More PE Writedowns to Follow Blackstone, KKR, Carlyle

(Reuters) – U.S. private equity firms are in the process of reporting substantial writedowns on their portfolios for the year but investors are already anticipating the next round of cuts if the equity markets continue to fall.

Blackstone’s private equity funds were written down 31 percent for the year and 20 percent for the quarter, according to a source who saw a letter it sent to investors.

Amsterdam-listed fund KKR Private Equity Investors (KKR.AS) said Monday that its net asset value, which tracks the worth of its investment portfolio, nearly halved to the end of December from a year ago and dropped 32 percent from the third quarter.

For the fourth quarter, Carlyle Group CYL.UL wrote down its buyout fund Carlyle Partners IV by 13.8 percent, a source who saw the data said.

In Europe, some writedowns have been dramatically worse. UK firm Terra Firma, whose biggest investment is music firm EMI, reported a 70 percent writedown for the year, according to figures seen by Reuters.

One investor estimated that the industry average will be down 30 to 35 percent for 2008 compared with December 2007.

Private equity firms like Blackstone that are themselves publicly traded and buyout firms that have funds that are listed report their figures to the market.

Others send confidential reports directly to their limited partners — the powerful pension and endowment fund investors who invest in their funds.

The numbers vary widely among firms, and can be hard to compare as buyout firms use different methods to value assets.

But investors and analysts say unless the equity markets recover, more writedowns are expected for the three months to March. The Standard & Poor’s 500 Index .SPX is down 21 percent so far this year.

“I’d expect more markdowns … if current conditions hold — absolutely,” said Neil Beaton, National Partner in Charge of Valuation Services at accountancy firm Grant Thornton.

Steven Kaplan, a professor of finance specializing in private equity at the University of Chicago, said the values of the assets reported for the year end were almost “certainly too high” given where the equity market is now.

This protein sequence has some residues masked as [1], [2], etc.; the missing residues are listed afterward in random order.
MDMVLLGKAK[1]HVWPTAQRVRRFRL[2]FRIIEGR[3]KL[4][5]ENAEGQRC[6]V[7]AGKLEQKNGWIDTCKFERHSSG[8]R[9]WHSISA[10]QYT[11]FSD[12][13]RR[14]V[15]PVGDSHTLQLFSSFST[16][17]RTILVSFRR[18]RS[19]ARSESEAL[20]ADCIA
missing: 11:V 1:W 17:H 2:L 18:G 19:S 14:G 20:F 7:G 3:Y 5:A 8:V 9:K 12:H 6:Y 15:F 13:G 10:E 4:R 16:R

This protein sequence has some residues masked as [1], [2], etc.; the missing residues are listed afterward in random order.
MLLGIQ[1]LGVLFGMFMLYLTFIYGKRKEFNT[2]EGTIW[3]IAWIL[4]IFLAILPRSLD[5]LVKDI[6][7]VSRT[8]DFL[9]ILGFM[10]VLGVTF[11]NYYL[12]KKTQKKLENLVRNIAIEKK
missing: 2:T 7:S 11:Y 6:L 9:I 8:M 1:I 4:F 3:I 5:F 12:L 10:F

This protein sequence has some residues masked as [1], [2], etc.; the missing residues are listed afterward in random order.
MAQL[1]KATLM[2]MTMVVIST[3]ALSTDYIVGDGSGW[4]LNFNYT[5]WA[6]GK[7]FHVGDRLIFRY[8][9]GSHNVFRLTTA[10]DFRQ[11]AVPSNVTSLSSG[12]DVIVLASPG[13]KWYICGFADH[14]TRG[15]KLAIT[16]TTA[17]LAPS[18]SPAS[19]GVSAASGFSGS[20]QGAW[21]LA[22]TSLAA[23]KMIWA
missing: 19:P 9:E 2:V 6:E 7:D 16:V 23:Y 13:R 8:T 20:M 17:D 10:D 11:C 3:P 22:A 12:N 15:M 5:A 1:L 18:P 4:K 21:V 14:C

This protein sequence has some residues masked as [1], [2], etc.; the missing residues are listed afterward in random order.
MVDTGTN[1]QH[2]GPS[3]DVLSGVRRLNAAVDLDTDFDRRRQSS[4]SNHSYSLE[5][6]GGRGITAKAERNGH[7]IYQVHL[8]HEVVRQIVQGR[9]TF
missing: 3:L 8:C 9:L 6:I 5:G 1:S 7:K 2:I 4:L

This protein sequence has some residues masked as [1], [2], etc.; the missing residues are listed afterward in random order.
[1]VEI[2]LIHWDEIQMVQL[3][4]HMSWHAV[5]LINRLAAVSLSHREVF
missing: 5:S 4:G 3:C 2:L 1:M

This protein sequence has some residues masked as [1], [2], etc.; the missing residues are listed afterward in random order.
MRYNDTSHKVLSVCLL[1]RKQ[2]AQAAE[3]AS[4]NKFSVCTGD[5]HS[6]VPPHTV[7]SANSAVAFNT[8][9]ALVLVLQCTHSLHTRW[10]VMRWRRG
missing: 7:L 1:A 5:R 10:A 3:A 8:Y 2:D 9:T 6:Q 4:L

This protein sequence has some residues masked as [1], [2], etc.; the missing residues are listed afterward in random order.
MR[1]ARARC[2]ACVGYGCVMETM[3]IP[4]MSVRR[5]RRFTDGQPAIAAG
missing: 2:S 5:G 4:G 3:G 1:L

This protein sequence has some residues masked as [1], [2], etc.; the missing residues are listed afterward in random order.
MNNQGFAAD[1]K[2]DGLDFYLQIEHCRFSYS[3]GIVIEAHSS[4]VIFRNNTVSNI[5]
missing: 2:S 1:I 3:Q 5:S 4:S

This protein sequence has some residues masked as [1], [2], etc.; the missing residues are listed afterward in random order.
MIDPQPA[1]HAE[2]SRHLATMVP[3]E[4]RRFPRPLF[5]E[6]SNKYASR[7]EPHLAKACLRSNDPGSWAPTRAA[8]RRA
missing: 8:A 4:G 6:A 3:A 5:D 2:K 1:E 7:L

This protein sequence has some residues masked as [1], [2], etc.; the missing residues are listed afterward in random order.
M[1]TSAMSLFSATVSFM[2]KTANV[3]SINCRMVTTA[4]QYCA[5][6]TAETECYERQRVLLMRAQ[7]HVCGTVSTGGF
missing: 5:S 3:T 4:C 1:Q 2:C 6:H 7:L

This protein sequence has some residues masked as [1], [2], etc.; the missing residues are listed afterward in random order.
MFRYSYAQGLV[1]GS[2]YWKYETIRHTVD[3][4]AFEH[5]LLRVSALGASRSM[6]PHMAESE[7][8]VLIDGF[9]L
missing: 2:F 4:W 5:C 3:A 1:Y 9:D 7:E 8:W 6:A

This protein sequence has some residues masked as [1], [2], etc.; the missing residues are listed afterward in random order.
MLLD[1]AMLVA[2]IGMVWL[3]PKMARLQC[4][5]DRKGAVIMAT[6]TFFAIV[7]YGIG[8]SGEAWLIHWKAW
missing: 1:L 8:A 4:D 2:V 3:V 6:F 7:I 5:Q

Many buyout firms argue that the cuts don’t reflect the long-term value of the companies they own or the price they expect to receive when they sell the asset.

Blackstone told investors on a call on Tuesday that if the accounting standards had been applied to one of Blackstone’s older buyout funds during a similar market trough, the portfolio would have been valued at just 0.3 times the cost of the investments, according to a source who heard the call.

But when the investments were sold, the value realized for investors was actually more than double the cost, it said.

Henry Kravis, co-founder of Kohlberg Kravis Roberts & Co KKR.UL, said on Monday that while KKR Private Equity Investors, also known as KPE, had cut the value of a number of its companies, many had in fact improved profits.

Private equity firms are obliged for the first time this year to value their companies as if they were to sell them today, rather than years in the future when they may be sold.

The controversial accounting rule known as FAS 157 came into effect for financial years beginning after November 15, 2007. Previously, firms held the asset on their books at the original cost price, for the years until they sold them.


One problem investors identify is the varying methods firms are using to mark their assets. Investors say that has resulted in some cases with one asset marked at a different price on two private equity firms’ books. This occurs when two or more buyout firms clubbed together to buy a company.

“Everyone does it differently and that’s the problem,” said Beaton. “There’s no guidance that says you have to use a particular methodology. It says ‘fair value’ and it is up to you to determine it.”

There are two methods that buyout firms use to value their portfolio companies. One is to look at how comparable publicly traded firms are performing. The second is to predict their asset’s future cash flow, known as discounted cash flow, or DCF.

Most companies prefer using the market method, but are deferring to the DCF model right now because the markets are so volatile, said Beaton.

Firms can also use both methods and weight them to come up with one number that is, for example, 70 percent based on DCF and 30 percent based on public multiples.

Other variables also come into the mix, such as if the portfolio company has itself got an independent valuation.

“Every time you enter into a subjective situation like fair value you are going to get differences,” said Beaton. “Is it more transparent than the traditional cost approach it replaced? Yes. At least it attempts with some structure to provide what the company and the auditors believe are the fair values for those companies.”

Kaplan said the increased disclosure was good for investors but it had downsides, too.

“The negative of mark-to-market is that it may exacerbate the boom-and-bust cycle that you see in private equity — that when returns go up money flows in, and when returns go down money doesn’t come in.”

(Reporting by Megan Davies; Editing by Gary Hill)